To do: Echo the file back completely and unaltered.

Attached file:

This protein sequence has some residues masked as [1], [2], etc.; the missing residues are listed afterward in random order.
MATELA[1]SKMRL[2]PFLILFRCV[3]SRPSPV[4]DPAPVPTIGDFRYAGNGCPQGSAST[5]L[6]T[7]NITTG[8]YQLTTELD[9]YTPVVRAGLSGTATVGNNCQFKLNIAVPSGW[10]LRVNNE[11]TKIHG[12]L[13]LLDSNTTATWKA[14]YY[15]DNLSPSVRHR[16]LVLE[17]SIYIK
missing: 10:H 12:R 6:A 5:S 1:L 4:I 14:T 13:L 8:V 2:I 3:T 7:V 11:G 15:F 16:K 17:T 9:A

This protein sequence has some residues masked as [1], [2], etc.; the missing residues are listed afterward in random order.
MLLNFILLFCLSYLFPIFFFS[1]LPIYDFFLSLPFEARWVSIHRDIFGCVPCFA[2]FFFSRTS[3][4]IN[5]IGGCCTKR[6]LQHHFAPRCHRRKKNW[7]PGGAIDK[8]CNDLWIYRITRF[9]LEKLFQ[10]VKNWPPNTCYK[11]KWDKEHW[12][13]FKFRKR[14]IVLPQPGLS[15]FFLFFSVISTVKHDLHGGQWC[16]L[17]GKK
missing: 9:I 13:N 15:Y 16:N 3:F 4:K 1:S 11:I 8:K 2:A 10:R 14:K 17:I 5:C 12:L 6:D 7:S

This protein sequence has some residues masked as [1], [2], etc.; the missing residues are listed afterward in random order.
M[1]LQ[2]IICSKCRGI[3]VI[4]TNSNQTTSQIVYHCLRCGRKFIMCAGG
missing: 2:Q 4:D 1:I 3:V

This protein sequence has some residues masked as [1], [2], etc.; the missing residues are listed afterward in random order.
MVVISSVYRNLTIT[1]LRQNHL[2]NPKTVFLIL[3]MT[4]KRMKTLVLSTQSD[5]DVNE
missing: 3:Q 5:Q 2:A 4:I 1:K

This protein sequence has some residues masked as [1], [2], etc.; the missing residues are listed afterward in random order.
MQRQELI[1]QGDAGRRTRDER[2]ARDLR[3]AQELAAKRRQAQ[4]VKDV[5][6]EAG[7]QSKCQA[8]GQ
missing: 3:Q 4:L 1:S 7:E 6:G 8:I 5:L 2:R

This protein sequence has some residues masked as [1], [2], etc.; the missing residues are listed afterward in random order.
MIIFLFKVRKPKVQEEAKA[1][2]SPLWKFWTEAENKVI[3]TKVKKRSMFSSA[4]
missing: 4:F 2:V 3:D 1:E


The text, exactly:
This protein sequence has some residues masked as [1], [2], etc.; the missing residues are listed afterward in random order.
MATELA[1]SKMRL[2]PFLILFRCV[3]SRPSPV[4]DPAPVPTIGDFRYAGNGCPQGSAST[5]L[6]T[7]NITTG[8]YQLTTELD[9]YTPVVRAGLSGTATVGNNCQFKLNIAVPSGW[10]LRVNNE[11]TKIHG[12]L[13]LLDSNTTATWKA[14]YY[15]DNLSPSVRHR[16]LVLE[17]SIYIK
missing: 10:H 12:R 6:A 5:S 1:L 4:I 14:T 13:L 8:V 2:I 3:T 7:V 11:G 15:F 16:K 17:T 9:A

This protein sequence has some residues masked as [1], [2], etc.; the missing residues are listed afterward in random order.
MLLNFILLFCLSYLFPIFFFS[1]LPIYDFFLSLPFEARWVSIHRDIFGCVPCFA[2]FFFSRTS[3][4]IN[5]IGGCCTKR[6]LQHHFAPRCHRRKKNW[7]PGGAIDK[8]CNDLWIYRITRF[9]LEKLFQ[10]VKNWPPNTCYK[11]KWDKEHW[12][13]FKFRKR[14]IVLPQPGLS[15]FFLFFSVISTVKHDLHGGQWC[16]L[17]GKK
missing: 9:I 13:N 15:Y 16:N 3:F 4:K 1:S 11:I 8:K 2:A 10:R 14:K 17:I 5:C 12:L 6:D 7:S

This protein sequence has some residues masked as [1], [2], etc.; the missing residues are listed afterward in random order.
M[1]LQ[2]IICSKCRGI[3]VI[4]TNSNQTTSQIVYHCLRCGRKFIMCAGG
missing: 2:Q 4:D 1:I 3:V

This protein sequence has some residues masked as [1], [2], etc.; the missing residues are listed afterward in random order.
MVVISSVYRNLTIT[1]LRQNHL[2]NPKTVFLIL[3]MT[4]KRMKTLVLSTQSD[5]DVNE
missing: 3:Q 5:Q 2:A 4:I 1:K

This protein sequence has some residues masked as [1], [2], etc.; the missing residues are listed afterward in random order.
MQRQELI[1]QGDAGRRTRDER[2]ARDLR[3]AQELAAKRRQAQ[4]VKDV[5][6]EAG[7]QSKCQA[8]GQ
missing: 3:Q 4:L 1:S 7:E 6:G 8:I 5:L 2:R

This protein sequence has some residues masked as [1], [2], etc.; the missing residues are listed afterward in random order.
MIIFLFKVRKPKVQEEAKA[1][2]SPLWKFWTEAENKVI[3]TKVKKRSMFSSA[4]
missing: 4:F 2:V 3:D 1:E